I guess what I appreciated the most was that it felt original. It included topics that I've personally thought about but not really investigated in any depth. I can't remember seeing another film about these ideas, presented in this way. It's one of those films that entertained me and I felt a little bit more informed for having watched it.

I wouldn't say it is perfect and don't be surprised if you object to some dialog or scenes. In spots the ideas or points being made didn't flow exactly the way I would have liked. A few times I did get the feeling the film was trying just a tiny bit too hard to make a point. But.. few instances.

One caution, this is probably for adults only. I can't imagine this holding the interest of children and young adults.
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Beautifully Shot and Acted Film about Loneliness, Religion and Death
l_rawjalaurence3 September 2014
Set over a period of seven days (the time it took for God to create the world), CALVARY can be viewed on one level as a detective story, as we try to discover the identity of the man who vows to kill the Priest (Brendan Gleeson) in revenge for the man's abuse during his childhood by another member of the Catholic Church. There are two or three likely suspects, including rich dilettante Michael Fitzgerald (Dylan Moran), aggressive bartender Brendan Lynch (Pat Shortt), and a police inspector (Gary Lydon) with more than a passing disrespect for his fellow officers. At the end the person's identity is revealed in a climactic sequence taking place on a deserted beach.

At a deeper level, however, the film invites us to speculate on the nature of "good," and whether it has any place in today's overtly secular world. The Priest has taken up his vocation in later life, given up alcohol, and dedicates himself to helping members of the small Sligo community he inhabits. Some of its members actively solicit his advice, such as prisoner Freddie Joyce (played by Gleeson's real-life son Domhnall; others, such as butcher's wife Veronica (Orla O'Rourke) believe themselves to be irredeemable, and take a savage pleasure in telling the Priest. The Priest learns to take such criticisms on the chin, but the knowledge that he might be plowing a lonely moral furrow renders him an isolated person: even in the local bar (where he goes for company), he cuts a lonely figure, sitting on his own and largely ignored by his fellow-villagers.

Of perhaps more significance, however, is writer/ director John Michael McDonagh's handling of the relationship between the Priest and his daughter Fiona (Kelly Reilly). Initially it seems as if the Priest can handle Fiona's emotional difficulties, as he tries to help her negotiate a botched attempt at suicide. As the action unfolds, however, we understand that the Priest has himself been at least partially responsible for his daughter's problems; following his wife's death, he entered the Church without really considering the effect his decision might have on Fiona's future. The two forgive each other, but McDonough shoots the scene as a series of slow shot/ reverse shots, suggesting some kind of lingering alienation between the two. They subsequently communicate with one another by telephone only: the Priest stands on the beach while Fiona speaks from a Thameside café; neither of them really able to relate to one another.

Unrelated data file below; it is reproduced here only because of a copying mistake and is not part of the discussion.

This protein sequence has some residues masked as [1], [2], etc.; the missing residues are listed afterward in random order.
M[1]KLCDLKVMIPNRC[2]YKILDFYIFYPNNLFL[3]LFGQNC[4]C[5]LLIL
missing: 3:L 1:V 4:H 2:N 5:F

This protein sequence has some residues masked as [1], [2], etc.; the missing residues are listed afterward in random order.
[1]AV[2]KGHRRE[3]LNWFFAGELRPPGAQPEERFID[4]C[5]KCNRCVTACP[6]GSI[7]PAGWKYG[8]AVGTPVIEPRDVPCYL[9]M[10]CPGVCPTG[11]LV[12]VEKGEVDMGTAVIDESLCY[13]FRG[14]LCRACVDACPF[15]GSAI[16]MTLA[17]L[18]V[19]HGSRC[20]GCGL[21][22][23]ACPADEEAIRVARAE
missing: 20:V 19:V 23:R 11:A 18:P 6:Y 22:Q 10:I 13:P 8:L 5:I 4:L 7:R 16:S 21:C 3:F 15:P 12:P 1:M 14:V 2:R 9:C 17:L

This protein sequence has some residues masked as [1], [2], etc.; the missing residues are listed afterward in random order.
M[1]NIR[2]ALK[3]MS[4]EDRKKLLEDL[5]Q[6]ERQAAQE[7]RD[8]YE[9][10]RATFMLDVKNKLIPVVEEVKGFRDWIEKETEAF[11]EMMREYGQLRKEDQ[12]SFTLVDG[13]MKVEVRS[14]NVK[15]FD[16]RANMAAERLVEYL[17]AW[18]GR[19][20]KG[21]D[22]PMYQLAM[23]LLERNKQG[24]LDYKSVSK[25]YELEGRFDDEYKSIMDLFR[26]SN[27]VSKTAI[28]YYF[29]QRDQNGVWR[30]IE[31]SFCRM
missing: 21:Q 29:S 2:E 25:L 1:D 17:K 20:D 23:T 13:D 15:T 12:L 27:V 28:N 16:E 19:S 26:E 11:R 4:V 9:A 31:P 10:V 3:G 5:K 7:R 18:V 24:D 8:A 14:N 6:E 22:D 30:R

While McDonagh makes several references to the seamier side of the Catholic Church - notably its history of child abuse - he is more interested in exploring how such incidents prejudice people's views. The Priest meets a young girl (Annabel Sweeney) and jokes with her as they both walk down a lonely country road; their conversation is interrupted by her furious father (Declan Conlon) who abuses the Priest and bundles the girl into his car. McDonagh tracks backwards, showing the girl imprisoned behind the car windows, while the Priest stares helplessly at her. Both are left isolated, the innocent victims of hearsay and rumor.

Beautifully shot in the wilds of Sligo in the Irish Republic, CALVARY is first and foremost a study in isolation; the customers standing waiting for something to happen in the bar; the lonely parishioner seeking counsel from the Priest in a deserted church; and the Priest and Fiona walking the beach and/or the rocky seaside landscapes. The film ends with a series of close-ups of landscape views, including a stone which according to local myth has the power to kill people. Perhaps the characters aren't as free to choose their destinies as they they think they are - especially members of the Church. God may direct them, but there could be other forces restricting their actions.

The film is an absolute gem - beautifully acted and photographed, with a soundtrack comprising a series of songs that underline the film's contrasting moods (I especially liked the choice of Roger Whittaker's "New World in the Morning," and Flanagan and Allen's wartime classic "Run, Rabbit Run."
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The Gray Area of the Religion Debate
FilmMuscle2 August 2014